IOWA CITY, Iowa – Iowa relied little on true freshmen last fall. Only three newcomers saw the field.
That number will drop by one this season unless something changes. The Hawkeyes only plan on using receiver Jerminic Smith and offensive lineman James Daniels as of now, coach Kirk Ferentz said on Tuesday.
Ben Niemann, Miles Taylor and Mick Ellis played last season, their first on campus. The first two guys were used mostly on special teams but have won starting jobs on defense heading into ’15. Ellis didn’t see the field in the season’s final 10 games after losing the starting kicker competition to Marshall Koehn.
The door remains open for other first-year players to join Daniels and Smith, however, Ferentz said.
"Those are the only two we’ve made a decision on. We’ve got a handful of other guys. We’ll wait to see what happens in terms of their development and how things materialize with our guys," he said.
If the Hawkeyes were to utilize only two true freshmen in ’15, it would mark the third year in a row where they’ve played fewer of them than the previous year. Matt Vandeberg, LeShun Daniels, Desmond King and Reggie Spearman saw action in ’13 while Drew Ott, Nate Meier and Tevaun Smith were among seven used the campaign before.
Ferentz shied away from using true freshmen early in his 16-year run leading the program. He’s become more accepting of bypassing redshirts if the athlete can help on special teams, fill a need on offense or defense, or plays a position at which the team will be hit by graduation in the near future.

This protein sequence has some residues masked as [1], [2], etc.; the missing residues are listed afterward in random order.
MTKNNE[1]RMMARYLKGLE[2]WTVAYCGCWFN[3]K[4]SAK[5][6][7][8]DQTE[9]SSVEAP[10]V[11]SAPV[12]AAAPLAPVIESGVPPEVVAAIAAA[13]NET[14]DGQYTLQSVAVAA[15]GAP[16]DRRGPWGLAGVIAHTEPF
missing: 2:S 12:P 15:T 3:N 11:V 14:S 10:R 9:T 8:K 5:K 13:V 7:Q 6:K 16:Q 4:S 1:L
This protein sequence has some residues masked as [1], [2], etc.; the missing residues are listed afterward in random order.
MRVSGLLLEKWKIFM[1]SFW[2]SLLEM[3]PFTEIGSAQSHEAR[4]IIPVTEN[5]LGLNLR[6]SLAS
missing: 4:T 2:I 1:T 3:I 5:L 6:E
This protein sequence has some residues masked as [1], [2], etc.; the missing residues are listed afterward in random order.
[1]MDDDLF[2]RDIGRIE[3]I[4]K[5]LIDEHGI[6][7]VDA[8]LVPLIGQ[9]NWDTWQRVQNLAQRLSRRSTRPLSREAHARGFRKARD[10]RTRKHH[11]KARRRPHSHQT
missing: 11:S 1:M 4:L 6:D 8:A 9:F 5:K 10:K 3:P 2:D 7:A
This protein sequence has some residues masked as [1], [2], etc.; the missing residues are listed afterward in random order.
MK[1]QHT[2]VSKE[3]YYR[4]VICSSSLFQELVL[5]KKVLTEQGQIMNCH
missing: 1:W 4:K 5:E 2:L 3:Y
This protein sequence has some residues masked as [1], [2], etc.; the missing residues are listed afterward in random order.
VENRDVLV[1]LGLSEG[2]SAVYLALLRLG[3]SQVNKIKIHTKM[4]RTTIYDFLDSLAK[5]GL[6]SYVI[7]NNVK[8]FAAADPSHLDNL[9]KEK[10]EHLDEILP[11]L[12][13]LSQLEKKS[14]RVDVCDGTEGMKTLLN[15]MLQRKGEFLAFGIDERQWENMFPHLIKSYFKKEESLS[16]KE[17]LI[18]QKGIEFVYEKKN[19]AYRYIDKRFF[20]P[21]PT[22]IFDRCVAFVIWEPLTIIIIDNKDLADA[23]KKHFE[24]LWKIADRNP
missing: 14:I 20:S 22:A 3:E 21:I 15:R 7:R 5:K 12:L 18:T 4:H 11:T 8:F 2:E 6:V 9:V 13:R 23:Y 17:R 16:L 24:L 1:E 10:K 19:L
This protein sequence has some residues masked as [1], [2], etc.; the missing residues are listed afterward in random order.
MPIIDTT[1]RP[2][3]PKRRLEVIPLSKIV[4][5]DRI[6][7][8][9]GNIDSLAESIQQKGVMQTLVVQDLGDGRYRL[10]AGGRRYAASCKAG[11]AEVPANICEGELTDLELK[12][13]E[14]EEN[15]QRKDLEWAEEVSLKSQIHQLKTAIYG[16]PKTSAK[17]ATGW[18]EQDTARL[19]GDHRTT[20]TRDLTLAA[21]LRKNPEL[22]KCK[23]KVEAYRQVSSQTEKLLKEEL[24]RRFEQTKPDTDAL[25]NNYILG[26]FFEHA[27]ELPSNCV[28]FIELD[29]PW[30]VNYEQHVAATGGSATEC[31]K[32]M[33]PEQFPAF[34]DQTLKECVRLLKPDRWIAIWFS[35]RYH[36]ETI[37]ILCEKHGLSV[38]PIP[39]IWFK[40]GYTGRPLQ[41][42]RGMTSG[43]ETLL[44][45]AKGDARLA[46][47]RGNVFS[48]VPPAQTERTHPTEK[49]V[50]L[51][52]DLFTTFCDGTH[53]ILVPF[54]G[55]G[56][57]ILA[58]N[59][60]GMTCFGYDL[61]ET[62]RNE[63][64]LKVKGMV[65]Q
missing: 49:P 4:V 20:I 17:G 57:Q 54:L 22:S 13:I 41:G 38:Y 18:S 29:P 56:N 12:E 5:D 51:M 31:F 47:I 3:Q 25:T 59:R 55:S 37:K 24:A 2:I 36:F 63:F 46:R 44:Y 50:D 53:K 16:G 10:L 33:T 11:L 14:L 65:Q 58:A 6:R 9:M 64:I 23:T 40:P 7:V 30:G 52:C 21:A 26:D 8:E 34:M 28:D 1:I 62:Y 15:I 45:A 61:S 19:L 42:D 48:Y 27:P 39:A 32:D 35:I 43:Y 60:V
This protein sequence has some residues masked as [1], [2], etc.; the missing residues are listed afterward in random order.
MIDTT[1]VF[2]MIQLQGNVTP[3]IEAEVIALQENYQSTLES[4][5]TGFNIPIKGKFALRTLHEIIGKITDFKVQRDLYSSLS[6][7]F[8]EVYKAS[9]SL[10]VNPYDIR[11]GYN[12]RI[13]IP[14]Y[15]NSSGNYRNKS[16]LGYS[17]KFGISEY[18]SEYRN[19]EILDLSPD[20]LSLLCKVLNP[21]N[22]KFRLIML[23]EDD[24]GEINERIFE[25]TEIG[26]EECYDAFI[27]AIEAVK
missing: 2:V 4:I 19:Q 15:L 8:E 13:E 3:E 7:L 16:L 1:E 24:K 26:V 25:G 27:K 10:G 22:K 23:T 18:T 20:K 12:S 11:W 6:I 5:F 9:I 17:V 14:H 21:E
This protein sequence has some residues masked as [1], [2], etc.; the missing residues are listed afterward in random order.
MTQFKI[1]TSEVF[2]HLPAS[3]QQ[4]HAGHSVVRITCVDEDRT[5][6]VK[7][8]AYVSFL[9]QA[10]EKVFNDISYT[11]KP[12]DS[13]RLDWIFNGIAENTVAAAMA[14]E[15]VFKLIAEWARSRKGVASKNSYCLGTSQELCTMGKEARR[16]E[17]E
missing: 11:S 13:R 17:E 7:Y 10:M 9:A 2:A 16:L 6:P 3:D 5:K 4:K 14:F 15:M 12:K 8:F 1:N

Daniels paved the way to his playing time by enrolling in January after graduating early from his Ohio high school. The younger brother of starting running back, LeShun Daniels, was listed as the back-up left guard on the most recent two deep.
"I didn’t have any doubt in him but I know it’s tough (to play as a true freshman), especially as an offensive lineman," LeShun said. "He’s done real good things both on and off the field. It doesn’t surprise me, not one bit."
Baby brother might be opening holes for his older sibling.
"That would be pretty cool. Obviously, I wouldn’t be thinking about it at the time. I’d just be thinking about the play or whatever. But maybe after the game, if I’m just looking at tape, I might be like ‘wow, that’s pretty cool having my brother blocking for me,’" LeShun said.
True freshmen are prohibited from meeting with the media, per team rules. That could leave LeShun answering a lot of questions about his brother if he impacts the team.
Ferentz, offensive coordinator Greg Davis and receivers coach Bobby Kennedy said throughout the offseason that at least one of their three incoming wideouts stood a strong chance of playing in ’15. Jerminic Smith, a Texas product, rose above classmates Adrian Falconer and Emmanuel Ogwo.
"He’s really just kind of handled the transition with ease, if you will," Ferentz said. "Not that he knows everything right now and he’s going to make mistakes certainly if he gets in there, but he’s handled the adjustment pretty well from high school to college and seems to compete well out there, and we’re really excited about his potential."
Said Tevaun Smith: "You can tell that he’s real developed and he learned a lot in high school. Just coming out of high school and playing, you’ve got to be pretty good. He knows the basics that some guys might need coaching in. He’s definitely one guy who is showing glimpses of big play ability."
Ferentz mentioned on his radio show Wednesday night that Falconer was among a group of receivers pushing for playing time behind the top five. He said last month that defensive back Michael Ojemudia and a few of the linebackers could play as true freshmen, most likely on special teams.